19 July 2024

Woman given unnecessary colonoscopy due to NHI number mix-up

A mix-up of National Health Index (NHI) numbers by a specialist resulted in a woman having to undergo an unnecessary colonoscopy just two days after her previous colonoscopy procedure.

An investigation by the Health and Disability Commission has found the woman patient received a colonoscopy she did not require as her earlier results were reported as normal.

Based upon the results of a surveillance colonoscopy provided by Te Whatu Ora , it was recommended that five-yearly surveillance colonoscopies continue.

According to HDC, despite these results, the woman received a telephone call from the colonoscopy clinic two days later advising that the reporting specialist had referred her for a further scheduled urgent colonoscopy.

The woman left voicemails for the referring specialist to confirm the reasons for the further procedure, but did not receive any response.

At the colonoscopy appointment, the woman asked the registered nurse undertaking the consenting process why the colonoscopy was required. The nurse provided no reasoning for the colonoscopy and did not record the query in the patient’s clinical records or follow up with the specialist who was to undertake the colonoscopy.

During the procedure, the specialist undertaking the colonoscopy (who was not the referring specialist) noted that the findings on the referral form were not consistent with what was being seen in the colonoscopy in real time.

The specialist performing the procedure contacted the referring specialist and it was picked up that there had been an accidental mix-up of National Health Index (NHI) numbers, and the incorrect patient was having the urgent colonoscopy.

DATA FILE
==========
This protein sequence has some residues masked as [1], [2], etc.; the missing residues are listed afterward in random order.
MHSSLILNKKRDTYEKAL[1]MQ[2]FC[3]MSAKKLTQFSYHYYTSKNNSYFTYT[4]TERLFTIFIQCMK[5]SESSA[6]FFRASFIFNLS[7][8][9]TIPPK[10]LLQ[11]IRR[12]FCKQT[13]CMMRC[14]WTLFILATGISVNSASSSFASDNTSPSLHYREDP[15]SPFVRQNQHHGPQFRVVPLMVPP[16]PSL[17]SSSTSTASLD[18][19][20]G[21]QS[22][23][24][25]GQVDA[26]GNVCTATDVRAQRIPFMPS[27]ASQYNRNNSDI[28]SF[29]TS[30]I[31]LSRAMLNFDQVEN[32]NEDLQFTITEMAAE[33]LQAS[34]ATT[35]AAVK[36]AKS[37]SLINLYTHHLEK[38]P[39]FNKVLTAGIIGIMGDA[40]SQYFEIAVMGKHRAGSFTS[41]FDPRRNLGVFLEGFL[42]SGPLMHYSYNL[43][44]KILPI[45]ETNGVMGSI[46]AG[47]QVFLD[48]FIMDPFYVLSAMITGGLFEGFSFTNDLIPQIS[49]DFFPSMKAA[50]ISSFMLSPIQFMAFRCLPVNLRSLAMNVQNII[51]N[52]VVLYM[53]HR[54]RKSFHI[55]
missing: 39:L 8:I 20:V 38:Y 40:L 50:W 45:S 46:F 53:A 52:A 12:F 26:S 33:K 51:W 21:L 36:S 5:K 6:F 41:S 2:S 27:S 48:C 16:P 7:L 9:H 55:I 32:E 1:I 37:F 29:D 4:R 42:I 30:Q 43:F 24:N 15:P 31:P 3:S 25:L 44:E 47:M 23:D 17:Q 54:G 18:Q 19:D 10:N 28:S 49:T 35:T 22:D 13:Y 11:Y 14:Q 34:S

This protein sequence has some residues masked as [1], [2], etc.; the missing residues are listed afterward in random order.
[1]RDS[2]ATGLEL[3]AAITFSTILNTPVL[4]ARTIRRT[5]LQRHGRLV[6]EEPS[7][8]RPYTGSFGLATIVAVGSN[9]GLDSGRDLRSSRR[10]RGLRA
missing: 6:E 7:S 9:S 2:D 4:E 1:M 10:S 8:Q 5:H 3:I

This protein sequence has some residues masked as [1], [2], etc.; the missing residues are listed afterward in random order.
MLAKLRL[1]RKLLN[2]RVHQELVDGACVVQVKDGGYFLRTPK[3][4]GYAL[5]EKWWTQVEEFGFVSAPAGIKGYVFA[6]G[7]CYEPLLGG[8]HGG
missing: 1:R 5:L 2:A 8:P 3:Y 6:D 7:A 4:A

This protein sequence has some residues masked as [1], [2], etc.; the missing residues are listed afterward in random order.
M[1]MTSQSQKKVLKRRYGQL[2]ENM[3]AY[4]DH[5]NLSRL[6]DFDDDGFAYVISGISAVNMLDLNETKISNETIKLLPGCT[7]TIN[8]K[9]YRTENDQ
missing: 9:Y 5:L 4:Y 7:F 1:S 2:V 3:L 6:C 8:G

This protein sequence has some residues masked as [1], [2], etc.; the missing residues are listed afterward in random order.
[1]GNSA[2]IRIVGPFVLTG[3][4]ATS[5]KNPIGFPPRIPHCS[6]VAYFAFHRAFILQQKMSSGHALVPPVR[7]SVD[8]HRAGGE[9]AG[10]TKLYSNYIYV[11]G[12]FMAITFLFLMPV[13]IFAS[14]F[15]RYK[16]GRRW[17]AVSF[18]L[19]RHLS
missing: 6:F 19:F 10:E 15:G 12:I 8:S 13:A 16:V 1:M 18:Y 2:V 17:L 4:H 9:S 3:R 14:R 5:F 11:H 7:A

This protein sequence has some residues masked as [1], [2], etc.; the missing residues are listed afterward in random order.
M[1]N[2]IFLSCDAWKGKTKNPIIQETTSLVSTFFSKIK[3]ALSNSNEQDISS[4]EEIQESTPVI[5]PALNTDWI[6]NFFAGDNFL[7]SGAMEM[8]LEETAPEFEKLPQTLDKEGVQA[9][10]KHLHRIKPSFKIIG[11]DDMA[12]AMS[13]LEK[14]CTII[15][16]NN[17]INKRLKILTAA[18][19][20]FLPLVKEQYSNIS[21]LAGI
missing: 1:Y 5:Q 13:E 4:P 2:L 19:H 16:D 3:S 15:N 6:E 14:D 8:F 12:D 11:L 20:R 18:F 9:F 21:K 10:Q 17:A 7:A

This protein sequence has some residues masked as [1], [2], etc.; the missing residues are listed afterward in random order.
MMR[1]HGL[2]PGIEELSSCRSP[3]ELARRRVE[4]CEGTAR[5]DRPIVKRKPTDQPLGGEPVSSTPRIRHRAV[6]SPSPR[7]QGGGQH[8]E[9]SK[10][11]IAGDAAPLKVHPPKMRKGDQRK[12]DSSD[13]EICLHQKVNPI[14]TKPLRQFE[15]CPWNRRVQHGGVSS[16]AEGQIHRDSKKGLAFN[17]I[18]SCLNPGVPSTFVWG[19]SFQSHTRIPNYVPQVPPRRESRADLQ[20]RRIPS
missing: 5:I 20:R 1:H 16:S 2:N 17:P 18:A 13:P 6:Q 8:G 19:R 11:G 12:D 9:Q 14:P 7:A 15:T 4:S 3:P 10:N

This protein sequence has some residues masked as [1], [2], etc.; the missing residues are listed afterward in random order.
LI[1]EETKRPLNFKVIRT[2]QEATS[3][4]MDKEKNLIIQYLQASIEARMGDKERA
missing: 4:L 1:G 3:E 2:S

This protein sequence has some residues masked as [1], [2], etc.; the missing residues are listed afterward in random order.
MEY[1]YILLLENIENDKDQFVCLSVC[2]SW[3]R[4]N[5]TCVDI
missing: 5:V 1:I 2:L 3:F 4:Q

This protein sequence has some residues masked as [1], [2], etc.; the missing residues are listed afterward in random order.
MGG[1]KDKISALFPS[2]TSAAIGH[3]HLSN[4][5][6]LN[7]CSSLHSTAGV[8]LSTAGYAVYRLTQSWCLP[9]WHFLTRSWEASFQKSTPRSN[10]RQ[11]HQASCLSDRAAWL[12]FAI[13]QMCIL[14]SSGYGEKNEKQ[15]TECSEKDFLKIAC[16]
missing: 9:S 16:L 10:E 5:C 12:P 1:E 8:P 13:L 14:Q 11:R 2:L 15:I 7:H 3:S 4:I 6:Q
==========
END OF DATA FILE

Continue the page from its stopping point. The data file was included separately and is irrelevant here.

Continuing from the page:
After the woman’s sedation had worn off, the specialist informed her of the mix-up in her having an unnecessary colonoscopy.

The Deputy Health and Disability Commissioner, Vanessa Caldwell, considered this as a “serious incident” and that Te Whatu Ora failed to provide services to the woman with reasonable care and skill. As such, Caldwell found Te Whatu Ora in breach of Right 4(1) of the Code of Health and Disability Services Consumers’ Rights.

The woman has already received a verbal apology from the referring specialist and from the hospital’s Clinical Quality and Risk Manager.

Te Whatu Ora confirmed and provided evidence that it has complied with these recommendations. The Deputy Commissioner Caldwell was satisfied that the recommendations were an appropriate response to the incident and will mitigate a similar incident occurring.

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